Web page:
President Joe Biden signed legislation Thursday making Juneteenth, which is June 19, a national holiday commemorating the end of slavery in America.
What are the details?
"I've only been president for several months, but I think this will go down for me as one of the greatest honors I will have had as president," Biden said at the signing ceremony for the Juneteenth National Independence Day Act. "Not because I did it. You did it, Democrats and Republicans."
Federal lawmakers overwhelmingly supported the bill, with the Senate passing it via unanimous consent and only 14 House members, all Republicans, voting against the measure.
The bill was hastened to make it to Biden's desk ahead of this year's Juneteenth, which is Saturday, but will be observed by the feds on the 18th — meaning most federal employees will now be off work on Friday.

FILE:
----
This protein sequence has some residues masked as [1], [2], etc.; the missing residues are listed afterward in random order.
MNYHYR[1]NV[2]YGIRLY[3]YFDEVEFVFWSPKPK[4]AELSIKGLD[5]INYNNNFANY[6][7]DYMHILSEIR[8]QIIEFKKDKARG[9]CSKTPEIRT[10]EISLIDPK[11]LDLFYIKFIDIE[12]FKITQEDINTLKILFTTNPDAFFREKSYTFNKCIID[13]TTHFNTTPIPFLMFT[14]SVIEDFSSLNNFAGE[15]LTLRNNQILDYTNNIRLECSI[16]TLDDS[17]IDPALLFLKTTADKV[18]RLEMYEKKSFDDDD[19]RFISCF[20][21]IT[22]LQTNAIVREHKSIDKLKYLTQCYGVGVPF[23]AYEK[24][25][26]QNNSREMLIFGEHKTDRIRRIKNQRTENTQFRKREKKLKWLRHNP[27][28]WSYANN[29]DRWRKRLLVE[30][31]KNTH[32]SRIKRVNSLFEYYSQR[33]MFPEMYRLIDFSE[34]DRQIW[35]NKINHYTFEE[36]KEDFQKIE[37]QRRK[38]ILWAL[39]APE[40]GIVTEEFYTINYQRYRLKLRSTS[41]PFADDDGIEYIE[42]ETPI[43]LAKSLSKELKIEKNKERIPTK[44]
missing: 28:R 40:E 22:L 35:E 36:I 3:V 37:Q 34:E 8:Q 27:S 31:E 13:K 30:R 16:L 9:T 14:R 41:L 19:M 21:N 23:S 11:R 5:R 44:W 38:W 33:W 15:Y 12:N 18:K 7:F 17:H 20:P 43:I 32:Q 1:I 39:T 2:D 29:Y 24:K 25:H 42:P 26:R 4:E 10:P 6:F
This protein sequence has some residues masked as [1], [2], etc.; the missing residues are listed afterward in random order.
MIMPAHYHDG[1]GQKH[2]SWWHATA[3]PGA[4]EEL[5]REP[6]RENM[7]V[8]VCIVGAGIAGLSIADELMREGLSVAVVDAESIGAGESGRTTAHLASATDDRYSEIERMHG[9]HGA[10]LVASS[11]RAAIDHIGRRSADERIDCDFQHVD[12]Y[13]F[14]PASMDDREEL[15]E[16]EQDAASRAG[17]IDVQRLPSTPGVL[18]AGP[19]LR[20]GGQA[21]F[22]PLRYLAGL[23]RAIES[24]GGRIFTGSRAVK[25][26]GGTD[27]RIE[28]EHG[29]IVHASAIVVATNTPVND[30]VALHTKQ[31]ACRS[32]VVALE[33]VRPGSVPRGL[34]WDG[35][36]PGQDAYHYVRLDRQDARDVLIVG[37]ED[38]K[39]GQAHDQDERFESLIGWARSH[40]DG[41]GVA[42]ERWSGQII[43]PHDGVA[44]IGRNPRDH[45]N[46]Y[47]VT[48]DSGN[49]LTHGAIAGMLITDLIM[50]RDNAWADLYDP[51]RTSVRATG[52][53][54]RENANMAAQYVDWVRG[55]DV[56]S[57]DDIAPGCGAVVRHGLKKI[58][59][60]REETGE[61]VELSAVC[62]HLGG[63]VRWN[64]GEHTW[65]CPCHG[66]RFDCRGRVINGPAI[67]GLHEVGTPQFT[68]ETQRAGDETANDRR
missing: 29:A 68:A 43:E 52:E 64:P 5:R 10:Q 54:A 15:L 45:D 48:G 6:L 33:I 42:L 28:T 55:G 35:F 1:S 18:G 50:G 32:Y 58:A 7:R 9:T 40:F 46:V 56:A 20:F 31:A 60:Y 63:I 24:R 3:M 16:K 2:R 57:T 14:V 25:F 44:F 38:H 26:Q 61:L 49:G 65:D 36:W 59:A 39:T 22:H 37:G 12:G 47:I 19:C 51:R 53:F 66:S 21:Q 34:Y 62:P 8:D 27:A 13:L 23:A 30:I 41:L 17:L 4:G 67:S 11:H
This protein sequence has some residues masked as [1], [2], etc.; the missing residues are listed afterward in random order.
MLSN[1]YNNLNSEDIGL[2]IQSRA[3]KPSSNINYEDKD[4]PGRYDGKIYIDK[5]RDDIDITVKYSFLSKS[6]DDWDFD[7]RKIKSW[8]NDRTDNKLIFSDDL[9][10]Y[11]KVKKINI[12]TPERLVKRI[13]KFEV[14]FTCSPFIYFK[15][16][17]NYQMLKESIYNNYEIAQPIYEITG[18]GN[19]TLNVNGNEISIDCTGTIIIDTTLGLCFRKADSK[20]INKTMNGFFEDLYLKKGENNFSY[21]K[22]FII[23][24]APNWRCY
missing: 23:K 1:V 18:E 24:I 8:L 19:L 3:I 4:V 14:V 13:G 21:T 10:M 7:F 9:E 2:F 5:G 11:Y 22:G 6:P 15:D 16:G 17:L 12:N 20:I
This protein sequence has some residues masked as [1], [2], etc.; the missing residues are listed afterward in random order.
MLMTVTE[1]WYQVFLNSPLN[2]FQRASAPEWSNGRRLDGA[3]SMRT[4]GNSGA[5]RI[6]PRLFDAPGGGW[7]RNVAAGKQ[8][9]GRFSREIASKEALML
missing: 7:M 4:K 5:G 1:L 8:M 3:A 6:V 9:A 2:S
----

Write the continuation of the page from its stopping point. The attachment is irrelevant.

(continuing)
NBC News reported that Juneteenth "is already celebrated as a state or ceremonial holiday in 47 states and the District of Columbia," and "Texas became the first to make it a state holiday in 1980." Juneteenth is also known as Black Liberation Day, Emancipation Day, and Jubilee Day.
What's the history behind Juneteenth?
June 19, 1865, is the date when news finally arrived in Texas that slaves were free — nearly three years following the Emancipation Proclamation.
As TheBlaze previously explained:
In those days, of course, information traveled slowly; but this news traveled slower than usual, even for back then. Without access to the reports in the east, slaves in Texas continued to serve their masters following both the Emancipation Proclamation and the Union's Civil War victory on May 9, 1865.
In December of that year, the 13th Amendment was ratified, formally abolishing slavery in the United States.